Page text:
‘Personal Media’ in China Takes a Hit From Pre-Publication Censorship

Observers have long thought that Chinese authorities censor the media depending on type: the censorship of traditional media is primarily conducted in advance, with a thorough inspection of news and discussion before publication; new media, in contrast, is primarily censored or penalized after the fact, in a “relatively mild” fashion.

This observation appears less and less valid. China’s censorship of new media in fact extends from start to finish. For instance, personal posts that are put up on some major new media platforms (in order to recruit more users, Internet companies frequently offer personal media (zimeiti) hosting on their new media platforms) must first undergo inspection before being posted. On other personal media platforms where posts can be privately uploaded, if a post contains sensitive terms a warning will appear that says, “This is being sent for manual inspection,” and the author has no way of knowing if certain words will be found to be too “sensitive.” Whether or not the piece will pass inspection is a matter of luck.



Pulitzer’s ‘Lookout on the Bridge’ vs. China’s ‘News Ethics Committees’

David Bandurski
In a recent harangue on the imperative of better journalism, a website run by the Chinese Communist Party’s Central Propaganda Department tore a jagged page from the wisdom of American newspaper publisher Joseph Pulitzer: “A journalist is the...

These new media platforms frequently put up prominent warnings that users of personal media must carefully read the platform’s rules of use or their accounts may be permanently shut down and offending texts may be deleted. User agreements on new media platforms stipulate that if the country’s laws are violated, the platform has the right to temporarily halt the user’s distribution of disallowed content, and to stop the use of the account or even shut it down completely. Exactly which regulation or law has been violated, however, is never expressly stated to the user. This, along with the requirement that users of personal media register using their real names, has had a general chilling effect on personal media. Pre-publication censorship and post-publication punishment have knit a large oppressive net around free speech.

Why are new media platforms behaving so ruthlessly, even though it harms user experience and is, in fact, not even to their own benefit? The reason is very simple: the government has placed more and more of the responsibility for censorship on the shoulders of media service providers themselves. On November 30, the Supreme Court and the Supreme People’s Procuratorate jointly released revisions to the applicable penal code, adding twenty new offences, of which three have to do with Internet speech: refusing to carry out duties related to the safety of online information, illegal usage of the Internet, and aiding or abetting illegal online activities. If media service providers can be blamed for anything and everything, it’s natural that they’re keeping a closer eye on their users, even doing more than the government requires. They prefer to establish relatively complete systems of oversight beforehand to censor user content, firmly believing that to be the best way to protect their own interests. Netizens who are in the know describe it with the following parable:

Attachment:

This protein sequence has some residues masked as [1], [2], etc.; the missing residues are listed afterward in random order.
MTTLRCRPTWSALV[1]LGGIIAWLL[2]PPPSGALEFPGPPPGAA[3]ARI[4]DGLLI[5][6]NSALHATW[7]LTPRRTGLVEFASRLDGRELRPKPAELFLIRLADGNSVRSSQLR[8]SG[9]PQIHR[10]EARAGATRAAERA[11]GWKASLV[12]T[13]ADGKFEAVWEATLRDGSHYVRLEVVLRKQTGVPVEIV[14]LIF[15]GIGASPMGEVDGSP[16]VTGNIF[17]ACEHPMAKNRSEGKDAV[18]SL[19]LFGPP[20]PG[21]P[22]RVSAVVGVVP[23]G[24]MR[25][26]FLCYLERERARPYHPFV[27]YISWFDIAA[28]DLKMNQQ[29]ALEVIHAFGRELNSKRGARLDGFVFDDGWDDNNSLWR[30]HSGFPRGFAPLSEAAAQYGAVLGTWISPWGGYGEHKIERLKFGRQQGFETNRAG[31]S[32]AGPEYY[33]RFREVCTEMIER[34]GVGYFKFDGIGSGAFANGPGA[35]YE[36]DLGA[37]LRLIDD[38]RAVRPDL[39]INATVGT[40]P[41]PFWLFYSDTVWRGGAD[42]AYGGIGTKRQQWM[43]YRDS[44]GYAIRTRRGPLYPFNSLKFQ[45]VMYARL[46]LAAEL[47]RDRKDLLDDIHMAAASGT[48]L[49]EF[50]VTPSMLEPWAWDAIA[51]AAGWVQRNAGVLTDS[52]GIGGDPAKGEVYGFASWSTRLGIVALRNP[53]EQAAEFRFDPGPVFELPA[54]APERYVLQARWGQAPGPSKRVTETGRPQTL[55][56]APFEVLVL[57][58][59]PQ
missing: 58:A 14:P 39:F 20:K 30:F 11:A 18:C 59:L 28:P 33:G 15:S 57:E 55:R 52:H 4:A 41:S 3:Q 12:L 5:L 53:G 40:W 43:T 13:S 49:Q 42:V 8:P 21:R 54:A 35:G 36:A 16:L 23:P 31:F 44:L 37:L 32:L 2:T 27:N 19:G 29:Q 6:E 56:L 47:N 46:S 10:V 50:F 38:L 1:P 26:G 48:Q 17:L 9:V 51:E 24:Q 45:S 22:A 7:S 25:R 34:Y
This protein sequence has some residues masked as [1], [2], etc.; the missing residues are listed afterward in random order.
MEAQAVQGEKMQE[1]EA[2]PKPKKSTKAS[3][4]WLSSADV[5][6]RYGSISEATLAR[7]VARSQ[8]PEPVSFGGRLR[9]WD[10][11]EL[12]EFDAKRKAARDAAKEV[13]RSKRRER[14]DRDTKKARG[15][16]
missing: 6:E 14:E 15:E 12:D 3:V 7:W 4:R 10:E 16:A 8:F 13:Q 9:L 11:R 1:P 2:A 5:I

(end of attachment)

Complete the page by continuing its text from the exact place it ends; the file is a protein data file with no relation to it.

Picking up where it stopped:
The King of Hell decrees that you won’t live through five more nights. His underlings say they’ll kill you after four nights so as not to be late. The goblins say they must closely implement the King’s wishes, so they’ll drop the ax on the third night. The guard to Hell says he’ll just kill you on the second night, since he can’t stand it when the bosses complain.

We know that pre-publication censorship has a terribly oppressive effect on open discussion and the freedom to publish, and that it has long been rejected by countries governed by the rule of law. In China, however, a system of pre-publication censorship has always existed, in which, for instance, any publication must receive official permission before it can be publically distributed. When new media was just starting to appear, many people hoped that the existing heavy censorship could be broken with the power of the new technology. Up to this point, however, the authorities have only increasingly shifted their traditional methods of management onto the new forms of media, and the supervision has tended toward more interdependence and centralization, as the new media’s self-censorship and pre-publication censorship have grown stricter.



“Getting Pantsed” by the “Central People’s Court”

Hu Yong
In December of last year CCTV producer Wang Qinglei wrote a post on his Weibo account criticizing the Chinese government’s campaign-style attacks on prominent social media figures and arguing the media had also been drawn in and was “sidestepping...

Compared to post-publication punishment, pre-publication is even more obstructive to discussion. Whenever people stifle the topicality and timeliness of their discussions, the entire society suffers. A decision out of the Federal Constitutional Court of Germany states: “Pre-publication censorship and the existence of a system of inspection and approval are sufficient to produce a state of spiritual paralysis.” Unfortunately, it appears that the Chinese people will continue to be spiritually paralyzed for a long time to come.

Translated by Eleanor Goodman.